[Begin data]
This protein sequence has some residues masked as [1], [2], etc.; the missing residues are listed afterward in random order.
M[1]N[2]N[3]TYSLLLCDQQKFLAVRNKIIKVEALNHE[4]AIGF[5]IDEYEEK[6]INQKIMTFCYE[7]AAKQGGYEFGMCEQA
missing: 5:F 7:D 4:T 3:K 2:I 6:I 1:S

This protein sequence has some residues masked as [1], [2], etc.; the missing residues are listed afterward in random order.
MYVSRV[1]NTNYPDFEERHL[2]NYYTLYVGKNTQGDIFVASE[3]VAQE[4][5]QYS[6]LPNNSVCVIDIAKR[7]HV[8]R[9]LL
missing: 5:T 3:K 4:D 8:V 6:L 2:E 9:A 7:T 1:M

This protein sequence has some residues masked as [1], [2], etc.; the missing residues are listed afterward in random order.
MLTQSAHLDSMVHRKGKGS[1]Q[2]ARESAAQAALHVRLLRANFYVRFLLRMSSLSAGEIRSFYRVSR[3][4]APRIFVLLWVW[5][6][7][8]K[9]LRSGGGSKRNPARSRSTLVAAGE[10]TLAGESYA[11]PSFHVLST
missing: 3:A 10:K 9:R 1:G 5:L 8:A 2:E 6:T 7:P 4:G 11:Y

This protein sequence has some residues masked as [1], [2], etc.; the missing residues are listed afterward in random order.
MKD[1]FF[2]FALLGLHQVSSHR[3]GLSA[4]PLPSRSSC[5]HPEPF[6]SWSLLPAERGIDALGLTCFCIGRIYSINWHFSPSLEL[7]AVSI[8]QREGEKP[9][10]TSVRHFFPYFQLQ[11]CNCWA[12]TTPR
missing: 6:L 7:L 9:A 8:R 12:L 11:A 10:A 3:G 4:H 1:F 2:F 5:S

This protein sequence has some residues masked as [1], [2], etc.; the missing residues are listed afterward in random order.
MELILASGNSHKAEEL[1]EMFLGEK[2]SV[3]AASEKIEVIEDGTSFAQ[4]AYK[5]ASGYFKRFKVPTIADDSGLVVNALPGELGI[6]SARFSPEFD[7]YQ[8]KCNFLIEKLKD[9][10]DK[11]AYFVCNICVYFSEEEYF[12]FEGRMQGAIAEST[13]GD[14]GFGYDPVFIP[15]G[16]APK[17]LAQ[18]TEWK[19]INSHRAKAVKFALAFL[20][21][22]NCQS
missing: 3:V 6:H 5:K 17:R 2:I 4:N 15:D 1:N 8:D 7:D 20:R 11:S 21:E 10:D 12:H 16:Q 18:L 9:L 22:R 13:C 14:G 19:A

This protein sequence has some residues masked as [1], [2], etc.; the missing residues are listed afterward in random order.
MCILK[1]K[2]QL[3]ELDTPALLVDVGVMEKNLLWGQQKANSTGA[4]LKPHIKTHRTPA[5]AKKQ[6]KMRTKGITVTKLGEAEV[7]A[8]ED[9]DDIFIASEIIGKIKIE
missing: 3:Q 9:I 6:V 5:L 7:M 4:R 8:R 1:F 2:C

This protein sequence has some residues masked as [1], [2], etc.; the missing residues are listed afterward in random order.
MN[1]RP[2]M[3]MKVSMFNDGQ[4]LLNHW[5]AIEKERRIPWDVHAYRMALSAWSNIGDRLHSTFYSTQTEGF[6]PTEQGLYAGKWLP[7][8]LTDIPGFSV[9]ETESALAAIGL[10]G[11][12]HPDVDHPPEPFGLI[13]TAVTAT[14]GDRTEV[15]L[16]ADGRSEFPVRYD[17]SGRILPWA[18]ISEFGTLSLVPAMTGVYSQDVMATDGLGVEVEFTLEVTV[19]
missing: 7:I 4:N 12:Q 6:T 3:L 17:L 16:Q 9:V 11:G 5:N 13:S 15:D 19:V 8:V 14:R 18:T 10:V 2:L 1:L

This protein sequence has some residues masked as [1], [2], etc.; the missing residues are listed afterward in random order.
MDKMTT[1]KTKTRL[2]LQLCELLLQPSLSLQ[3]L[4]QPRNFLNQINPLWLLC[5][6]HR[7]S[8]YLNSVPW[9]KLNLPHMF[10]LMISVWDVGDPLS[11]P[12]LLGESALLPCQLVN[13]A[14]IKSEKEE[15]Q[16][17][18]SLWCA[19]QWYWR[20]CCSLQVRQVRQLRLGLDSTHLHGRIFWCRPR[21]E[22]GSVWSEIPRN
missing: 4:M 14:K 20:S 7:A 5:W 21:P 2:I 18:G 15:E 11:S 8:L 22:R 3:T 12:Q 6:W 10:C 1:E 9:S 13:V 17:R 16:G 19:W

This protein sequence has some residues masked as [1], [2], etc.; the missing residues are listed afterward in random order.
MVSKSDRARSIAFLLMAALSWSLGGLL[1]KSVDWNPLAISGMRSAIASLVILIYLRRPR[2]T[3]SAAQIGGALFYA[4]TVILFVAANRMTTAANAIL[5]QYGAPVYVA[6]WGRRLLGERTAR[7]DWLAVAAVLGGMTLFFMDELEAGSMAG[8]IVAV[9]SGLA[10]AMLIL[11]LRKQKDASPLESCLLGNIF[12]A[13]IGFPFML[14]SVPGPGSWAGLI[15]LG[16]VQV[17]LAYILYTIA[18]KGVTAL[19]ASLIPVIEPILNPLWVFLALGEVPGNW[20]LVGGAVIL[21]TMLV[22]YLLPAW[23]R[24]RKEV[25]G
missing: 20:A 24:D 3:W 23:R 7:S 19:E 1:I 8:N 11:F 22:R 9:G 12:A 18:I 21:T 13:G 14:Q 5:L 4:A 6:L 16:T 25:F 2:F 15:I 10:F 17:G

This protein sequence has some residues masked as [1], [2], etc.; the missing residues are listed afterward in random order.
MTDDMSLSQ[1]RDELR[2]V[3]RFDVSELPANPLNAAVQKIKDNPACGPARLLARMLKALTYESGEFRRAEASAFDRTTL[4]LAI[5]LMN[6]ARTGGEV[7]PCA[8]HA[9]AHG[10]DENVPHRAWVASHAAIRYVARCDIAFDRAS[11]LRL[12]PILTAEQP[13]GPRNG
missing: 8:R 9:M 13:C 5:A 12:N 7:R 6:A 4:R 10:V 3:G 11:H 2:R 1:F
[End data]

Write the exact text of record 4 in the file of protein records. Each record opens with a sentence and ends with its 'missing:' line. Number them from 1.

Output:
This protein sequence has some residues masked as [1], [2], etc.; the missing residues are listed afterward in random order.
MKD[1]FF[2]FALLGLHQVSSHR[3]GLSA[4]PLPSRSSC[5]HPEPF[6]SWSLLPAERGIDALGLTCFCIGRIYSINWHFSPSLEL[7]AVSI[8]QREGEKP[9][10]TSVRHFFPYFQLQ[11]CNCWA[12]TTPR
missing: 6:L 7:L 9:A 8:R 12:L 11:A 10:A 3:G 4:H 1:F 2:F 5:S